The Harder Work: Leading Toward a Preferable Future

Without a compelling vision, leaders often feel they are alone and on their own, the only one pedaling while everyone else is along for the ride. It can be crushing and leads to bitterness and resentment toward employees. 

Ron Magnus

 

It’s unfortunate that a lot of useful business words and phrases get worn out from overuse — words like synergy, low-hanging fruit, getting granular, ideation — you’ve heard them all, too. Consultants are the worst. In my world, these buzzwords get sprinkled into conversations like too much salt.

One of those salty words is vision. Every celebrity CEO is introduced as a “visionary.” “What’s your vision?” is often used to simply mean, “How’s work going?” 

The word has lost its currency. And that’s regrettable, because I believe vision, properly defined, is one of the most powerful tools a leader can wield. 

A simple working definition of visionary leadership is “the ability to imagine, plan for and lead people toward a preferable future.” If everyone across the organization is clear about where we’re going, it’s amazing how much more consistently we move in that direction.

Some leaders do this intuitively and don’t even think of it as being visionary, while others use all the buzzwords and have the PowerPoints and spreadsheets but aren’t actually headed anywhere. As one leadership guru used to say, “He who thinks he’s leading but has no one following, is just taking a walk.”

If we look honestly at our industry, we would surmise that vision is not essential to being successful, at least in the short-term. Lots of companies achieve some financial success with an opportunistic approach to finding and executing work. Perhaps that’s one of the reasons that the majority of privately held businesses don’t survive beyond the founder’s generation.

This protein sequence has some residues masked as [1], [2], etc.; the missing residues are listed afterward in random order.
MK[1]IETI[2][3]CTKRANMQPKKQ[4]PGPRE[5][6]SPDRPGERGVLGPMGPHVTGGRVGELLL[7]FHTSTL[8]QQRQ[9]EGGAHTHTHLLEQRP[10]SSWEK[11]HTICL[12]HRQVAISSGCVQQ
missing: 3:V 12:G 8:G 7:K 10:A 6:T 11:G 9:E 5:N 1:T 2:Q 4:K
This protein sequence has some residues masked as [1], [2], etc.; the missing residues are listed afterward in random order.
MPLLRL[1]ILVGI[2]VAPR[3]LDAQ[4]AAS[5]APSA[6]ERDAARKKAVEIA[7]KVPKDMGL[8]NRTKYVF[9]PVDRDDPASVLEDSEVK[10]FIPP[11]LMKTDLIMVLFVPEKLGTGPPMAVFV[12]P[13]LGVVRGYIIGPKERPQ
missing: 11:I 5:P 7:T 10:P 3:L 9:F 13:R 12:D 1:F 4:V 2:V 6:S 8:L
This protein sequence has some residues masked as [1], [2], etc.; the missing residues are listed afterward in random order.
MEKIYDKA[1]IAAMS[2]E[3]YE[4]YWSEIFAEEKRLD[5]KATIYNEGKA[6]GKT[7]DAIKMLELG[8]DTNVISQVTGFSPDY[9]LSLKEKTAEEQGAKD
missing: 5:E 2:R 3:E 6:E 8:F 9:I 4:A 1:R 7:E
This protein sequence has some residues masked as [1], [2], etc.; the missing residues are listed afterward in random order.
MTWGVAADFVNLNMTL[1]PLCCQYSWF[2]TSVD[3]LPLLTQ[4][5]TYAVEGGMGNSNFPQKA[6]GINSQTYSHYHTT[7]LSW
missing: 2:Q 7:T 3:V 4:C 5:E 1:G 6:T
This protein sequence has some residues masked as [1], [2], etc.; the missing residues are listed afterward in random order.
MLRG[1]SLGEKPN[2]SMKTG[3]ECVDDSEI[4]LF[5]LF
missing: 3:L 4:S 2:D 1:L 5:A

We’ve seen that over the long-haul, those companies that do the hard work of identifying a preferable future and then drive toward it with relentless focus (taking detours when necessary), will almost always outperform their rivals. 

Without a compelling vision, leaders often feel they are alone and on their own, the only one pedaling while everyone else is along for the ride. It can be crushing and leads to bitterness and resentment toward employees. 

In contrast, visionaries build a loyal band of supporters who want to give their time and effort to something meaningful, something beyond a paycheck — supporters who will recruit others to join the cause. There is no more powerful way of tapping into that basic human desire to be part of something bigger than ourselves than casting a compelling vison.

I don’t think most people really plan to give their life’s work to doing the same old thing, year after year, until they die. But the initial catalyst for doing the work it takes to break out of the rut gets overshadowed by the urgency of the immediate.

Do you feel that itch to take your organization somewhere beyond where it is today? A new size, new market, new strategy, new identity? Why is it important to you? And just as important, why would it be important to anyone else? (If making more money is your only motive, don’t be surprised if other people yawn when you ask them to join you.) How could you create a mental picture of a future state that is so compelling, people are asking to join you on the journey? 

There are companies within every industry that most people would love to work for. What will it take for yours to be one of them? 

ABOUT THE AUTHOR
Ron Magnus
Ron Magnus

Ron Magnus, managing director of FMI’s Center for Strategic Leadership, with Ed Rowell, CSL consultant.